I'll begin with what I needed:
Something sturdy enough, and large enough to handle my XL framed 26x2.5" tire wearing bullit. I also wanted something absolutely stable and built solidly. I did not care about weight. I also wanted something that could fold up tidy when not in use.

I know the thread title is for the rack I ended up with, but I'll begin with a comparison to my buddies Thule 990xt-

I tried my friends thule 2 bike platform rack -

-Easy to fold up and down once the top bar was out of the way
-Quick and easy to load the bikes once the wheelbase is set on the cups, easy to adjust the wheelbase
-Easy to lockdown the arms and lock them - however the locks they use are extremely cheap and look stupid easy to defeat
-The tires on my bike -BARELY- fit inside the retaining *plastic* ratchet straps - in fact the first time we used his rack with my bike, about a block from my house my bike's front wheel jumped out of the rack and my bike ended up dragging on the ground for about 1/2 block before we realized it happened So now I have a flat spot on the end of the handlebar/grip and a gnarly flat spot on the front tire...but alas Santa Cruz bikes are tough as hell so nothing really got hurt
-Rotating the top retainer bar from verticle to horizontal cannot be done 1 handed despite there being a nice plastic lever there, the bolt that locks into a slot to hold it in each spot gets totally wedged and stuck in place wherever it was left, really poor design IMO.
-The rack uses a 1.25" hitch to 2" adapter to fit in most hitches, and the adapter is way too small, and even with the "threaded hitch pin lock" the whole bike rack can sway side to side what looks like a foot from the drivers seat but is probably 3-6" in either direction at the edge of the rack...really sketchy looking!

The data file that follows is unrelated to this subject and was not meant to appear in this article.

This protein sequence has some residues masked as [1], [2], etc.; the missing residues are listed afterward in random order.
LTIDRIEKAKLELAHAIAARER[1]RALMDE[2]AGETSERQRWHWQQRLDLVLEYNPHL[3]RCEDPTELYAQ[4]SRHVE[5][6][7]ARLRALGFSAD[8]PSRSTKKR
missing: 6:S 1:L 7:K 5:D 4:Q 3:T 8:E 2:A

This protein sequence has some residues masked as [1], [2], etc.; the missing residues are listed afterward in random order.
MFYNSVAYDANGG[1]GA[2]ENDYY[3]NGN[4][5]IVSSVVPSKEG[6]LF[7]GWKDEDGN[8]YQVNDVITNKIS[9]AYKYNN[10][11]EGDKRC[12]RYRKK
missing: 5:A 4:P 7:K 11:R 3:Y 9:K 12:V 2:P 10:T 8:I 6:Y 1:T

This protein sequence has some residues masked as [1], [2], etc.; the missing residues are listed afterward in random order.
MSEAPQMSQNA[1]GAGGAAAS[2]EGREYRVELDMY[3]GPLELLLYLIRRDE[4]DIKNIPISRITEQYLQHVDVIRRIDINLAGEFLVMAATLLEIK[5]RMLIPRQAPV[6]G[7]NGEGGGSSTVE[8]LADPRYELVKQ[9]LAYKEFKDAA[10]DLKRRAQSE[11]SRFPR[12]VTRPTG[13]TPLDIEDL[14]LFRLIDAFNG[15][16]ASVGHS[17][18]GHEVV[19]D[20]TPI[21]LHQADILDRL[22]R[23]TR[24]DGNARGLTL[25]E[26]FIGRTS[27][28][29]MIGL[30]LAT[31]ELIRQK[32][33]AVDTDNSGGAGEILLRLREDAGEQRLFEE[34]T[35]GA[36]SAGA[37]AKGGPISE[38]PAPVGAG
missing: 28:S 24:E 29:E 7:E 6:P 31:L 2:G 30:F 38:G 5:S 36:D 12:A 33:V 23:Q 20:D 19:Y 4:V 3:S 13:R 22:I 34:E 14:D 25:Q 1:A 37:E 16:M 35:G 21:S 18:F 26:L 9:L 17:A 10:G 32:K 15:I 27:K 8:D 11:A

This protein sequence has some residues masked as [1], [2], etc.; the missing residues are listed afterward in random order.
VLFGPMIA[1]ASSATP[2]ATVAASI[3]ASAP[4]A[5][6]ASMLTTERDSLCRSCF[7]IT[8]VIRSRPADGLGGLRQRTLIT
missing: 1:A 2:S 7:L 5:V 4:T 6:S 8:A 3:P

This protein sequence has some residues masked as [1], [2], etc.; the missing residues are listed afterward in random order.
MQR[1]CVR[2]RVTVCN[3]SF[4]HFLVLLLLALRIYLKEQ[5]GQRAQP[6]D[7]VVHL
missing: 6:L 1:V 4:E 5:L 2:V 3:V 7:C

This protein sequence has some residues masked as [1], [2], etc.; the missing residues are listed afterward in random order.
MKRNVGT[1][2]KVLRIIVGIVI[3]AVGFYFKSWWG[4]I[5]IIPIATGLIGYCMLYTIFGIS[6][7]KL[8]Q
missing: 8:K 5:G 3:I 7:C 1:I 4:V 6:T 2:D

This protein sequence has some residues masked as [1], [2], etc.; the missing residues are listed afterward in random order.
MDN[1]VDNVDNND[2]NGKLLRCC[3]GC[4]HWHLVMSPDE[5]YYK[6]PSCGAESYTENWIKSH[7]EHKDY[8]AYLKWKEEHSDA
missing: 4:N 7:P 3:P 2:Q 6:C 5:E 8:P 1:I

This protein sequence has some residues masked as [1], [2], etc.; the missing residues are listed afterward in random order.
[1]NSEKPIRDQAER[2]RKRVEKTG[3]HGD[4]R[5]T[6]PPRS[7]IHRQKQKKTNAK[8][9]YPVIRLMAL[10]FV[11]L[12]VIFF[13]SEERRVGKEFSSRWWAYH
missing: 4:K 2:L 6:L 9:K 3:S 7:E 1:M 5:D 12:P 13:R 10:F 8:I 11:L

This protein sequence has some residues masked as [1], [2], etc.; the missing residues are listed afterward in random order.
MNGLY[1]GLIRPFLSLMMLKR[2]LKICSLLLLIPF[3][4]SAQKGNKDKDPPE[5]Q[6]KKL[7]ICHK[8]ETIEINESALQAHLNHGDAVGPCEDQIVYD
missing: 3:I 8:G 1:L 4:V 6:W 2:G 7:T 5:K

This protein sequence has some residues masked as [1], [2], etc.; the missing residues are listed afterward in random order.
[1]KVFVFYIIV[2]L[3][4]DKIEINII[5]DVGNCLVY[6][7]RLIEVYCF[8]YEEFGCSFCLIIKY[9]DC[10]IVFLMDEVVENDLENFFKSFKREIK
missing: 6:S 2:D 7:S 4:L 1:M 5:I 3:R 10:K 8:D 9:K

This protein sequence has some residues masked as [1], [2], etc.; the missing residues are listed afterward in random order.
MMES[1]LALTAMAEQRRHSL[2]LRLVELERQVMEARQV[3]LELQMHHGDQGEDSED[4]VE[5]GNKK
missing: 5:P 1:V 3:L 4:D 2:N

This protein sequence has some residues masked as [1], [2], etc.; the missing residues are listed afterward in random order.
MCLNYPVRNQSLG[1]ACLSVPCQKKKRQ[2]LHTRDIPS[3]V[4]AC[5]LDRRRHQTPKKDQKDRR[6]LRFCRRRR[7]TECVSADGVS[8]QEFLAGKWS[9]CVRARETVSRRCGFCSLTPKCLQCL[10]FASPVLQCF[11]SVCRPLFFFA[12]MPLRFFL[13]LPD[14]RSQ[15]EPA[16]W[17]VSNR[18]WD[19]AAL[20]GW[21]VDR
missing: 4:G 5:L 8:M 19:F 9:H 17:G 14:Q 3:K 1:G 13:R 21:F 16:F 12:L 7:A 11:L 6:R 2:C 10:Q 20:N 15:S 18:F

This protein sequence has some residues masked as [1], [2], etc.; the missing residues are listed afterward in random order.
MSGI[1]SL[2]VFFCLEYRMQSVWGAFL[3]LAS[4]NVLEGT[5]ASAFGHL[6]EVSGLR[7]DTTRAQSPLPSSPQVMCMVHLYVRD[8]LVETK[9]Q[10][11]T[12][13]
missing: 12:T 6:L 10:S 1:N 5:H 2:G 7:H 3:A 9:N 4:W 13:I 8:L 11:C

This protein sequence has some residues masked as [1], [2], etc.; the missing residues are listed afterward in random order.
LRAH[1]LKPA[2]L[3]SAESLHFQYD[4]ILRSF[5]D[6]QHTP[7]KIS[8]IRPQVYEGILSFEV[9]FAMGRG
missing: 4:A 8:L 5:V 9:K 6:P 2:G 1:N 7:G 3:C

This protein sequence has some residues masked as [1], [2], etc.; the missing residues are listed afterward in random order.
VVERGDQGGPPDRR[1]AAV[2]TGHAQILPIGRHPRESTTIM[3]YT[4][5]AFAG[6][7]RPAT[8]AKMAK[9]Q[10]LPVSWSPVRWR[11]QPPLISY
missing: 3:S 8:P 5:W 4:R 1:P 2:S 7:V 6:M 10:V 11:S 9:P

So onto something different, but still on a similar budget, I picked up the HR1400 for $390 from amazon, 2 day prime shipped for free.
It arrived today so I went home for lunch and slapped it together, here's some pictures -

My bike fits quite easily and I threw it into what I felt would be the most difficult to load spot and I still had everything tightened up and ready to drive away in under a minute.
-Rather than cheap plastic ratchet straps to retain the wheels/tires this rack uses a simple and effective velcro strap - I feel much more confident that my wheels won't be popping out of this rack!
-I still have some adjustment to play with as I want to have the top hold down bar hitting near the seat tube so it's on a flat bar of the bike, but it felt really secure even like it is pictured here.

The rack is so stable and secure because of this system pictured - It uses a standard hitch lock at the hitch, but there's a rod that the pin goes through in the middle which is grabbed by this crank pictured, once the pin is in you turn the crank to add tension to it and that's it, locked down tight solidly mounted to the truck!

The 4 bike add-on portion of the rack attached to the front 2 bike portion in a similar fashion with a hitch pin and tensioned rod on a crank so it too is very tight, I did notice this section does feel not quite as solid as the first 2 bike part, but still tight. Of note this portion inserts with what looks like a 1.5" hitch size as it's too small to put directly into a 2" hitch (I tried throwing this part on the hitch of my other truck and no dice, would have been cool to effectively get 2x 2 bike racks for $400 oh well)

It can be folded 2 different ways, here's the most compact way for when on the truck, the other way I didn't remember to take a picture of but it's how I have the 4 bike add-on portion stored in the garage for now - you can leave the vertical hold down portion vertical and the arms holding the wheel pockets can be folded vertical, I was able to slip it between my work bench and freezer in my garage no problem, it's about 6" wide by 2' deep folder up that way and stands on the hitch bar by itself.
It uses hitch pins with retaining clips for all of the folding functions (including tilting down and away from the truck in case you need to get into the back window for something), while not as nice as the plastic pull tabs of the thule at first glance, I feel they will be 100% more reliable in the long run.

It included 4 keys, and a locking hitch pin + a ~10' cable lock that are keyed the same, while not as convenient to lock the bikes as the locking hold down arms of the thule, this at least looks a bit harder to defeat for the average lock picker, and at least looks annoying enough to defeat that I would feel fine parking at a place after a ride to grab something to eat.

So for someone looking for a 2/4 bike platform hitch for bikes of any size that is super stable I would definitely recommend this.